Collusion has long been the Achilles heel of mechanism design, as most results break down when participating agents can collude. The issue is more severe when monetary transfers (bribes) between agents are feasible, wherein it is known that truthful revelation and efficient allocation are incompatible. A natural relaxation that circumvents these impossibility results is that of coalitional dominance: replacing truthful revelation with the weaker requirement that all coalitions, whatever they may be, have dominant strategies. When a mechanism satisfies this property and is efficient, we call it collusion resilient. The goal of this paper is to characterize the power and limits of collusion resilient mechanisms.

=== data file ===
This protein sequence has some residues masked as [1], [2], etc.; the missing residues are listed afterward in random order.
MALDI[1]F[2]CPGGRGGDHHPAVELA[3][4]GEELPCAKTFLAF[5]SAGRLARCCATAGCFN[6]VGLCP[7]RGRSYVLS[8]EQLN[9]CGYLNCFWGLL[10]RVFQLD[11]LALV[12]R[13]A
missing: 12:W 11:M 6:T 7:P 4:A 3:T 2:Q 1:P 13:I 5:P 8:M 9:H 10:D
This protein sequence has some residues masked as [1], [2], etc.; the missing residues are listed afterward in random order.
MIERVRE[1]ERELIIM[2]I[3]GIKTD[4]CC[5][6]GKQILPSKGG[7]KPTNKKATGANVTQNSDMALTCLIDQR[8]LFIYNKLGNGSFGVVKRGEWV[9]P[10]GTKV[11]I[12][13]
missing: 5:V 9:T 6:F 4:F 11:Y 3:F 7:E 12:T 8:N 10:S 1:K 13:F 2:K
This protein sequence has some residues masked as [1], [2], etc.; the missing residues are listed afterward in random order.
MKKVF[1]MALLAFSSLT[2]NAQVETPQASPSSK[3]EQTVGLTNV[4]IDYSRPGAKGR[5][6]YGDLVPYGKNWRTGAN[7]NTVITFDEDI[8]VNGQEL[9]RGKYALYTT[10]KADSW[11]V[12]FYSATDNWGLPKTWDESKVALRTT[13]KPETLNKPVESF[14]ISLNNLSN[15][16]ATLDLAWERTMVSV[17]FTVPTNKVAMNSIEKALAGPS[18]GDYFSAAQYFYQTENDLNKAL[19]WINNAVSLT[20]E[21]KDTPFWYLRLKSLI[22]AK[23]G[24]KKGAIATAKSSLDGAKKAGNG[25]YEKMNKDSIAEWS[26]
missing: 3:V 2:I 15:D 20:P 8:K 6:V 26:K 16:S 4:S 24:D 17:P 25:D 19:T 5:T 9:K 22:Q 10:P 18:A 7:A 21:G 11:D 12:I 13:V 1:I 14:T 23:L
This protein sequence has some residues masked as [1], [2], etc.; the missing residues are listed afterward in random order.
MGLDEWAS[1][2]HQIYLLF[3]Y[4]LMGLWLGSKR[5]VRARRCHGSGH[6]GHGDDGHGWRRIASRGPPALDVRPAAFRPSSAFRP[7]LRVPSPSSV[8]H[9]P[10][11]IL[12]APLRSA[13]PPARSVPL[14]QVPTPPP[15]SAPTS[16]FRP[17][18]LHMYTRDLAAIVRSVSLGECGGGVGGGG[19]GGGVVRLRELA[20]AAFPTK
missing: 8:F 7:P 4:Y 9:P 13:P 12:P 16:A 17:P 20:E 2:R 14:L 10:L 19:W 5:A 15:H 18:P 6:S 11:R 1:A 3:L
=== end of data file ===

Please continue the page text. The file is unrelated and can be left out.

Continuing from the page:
On the positive side, in a general allocation setting, we demonstrate a new mechanism which is collusion-resilient for surplus-submodular settings – a large-class of problems which includes combinatorial auctions with gross substitutes valuations. We complement this mechanism with two impossibility results: (1) for combinatorial auctions with general submodular valuations, we show that no mechanism can be collusion-resilient, and (2) for the problem of collective decision making, we argue that any non-trivial approximation of welfare is impossible under coalitional dominance. Finally, we make a connection between collusion resilience and false-name-proofness, and show that our impossibility theorems strengthen existing results for false-name-proof mechanisms.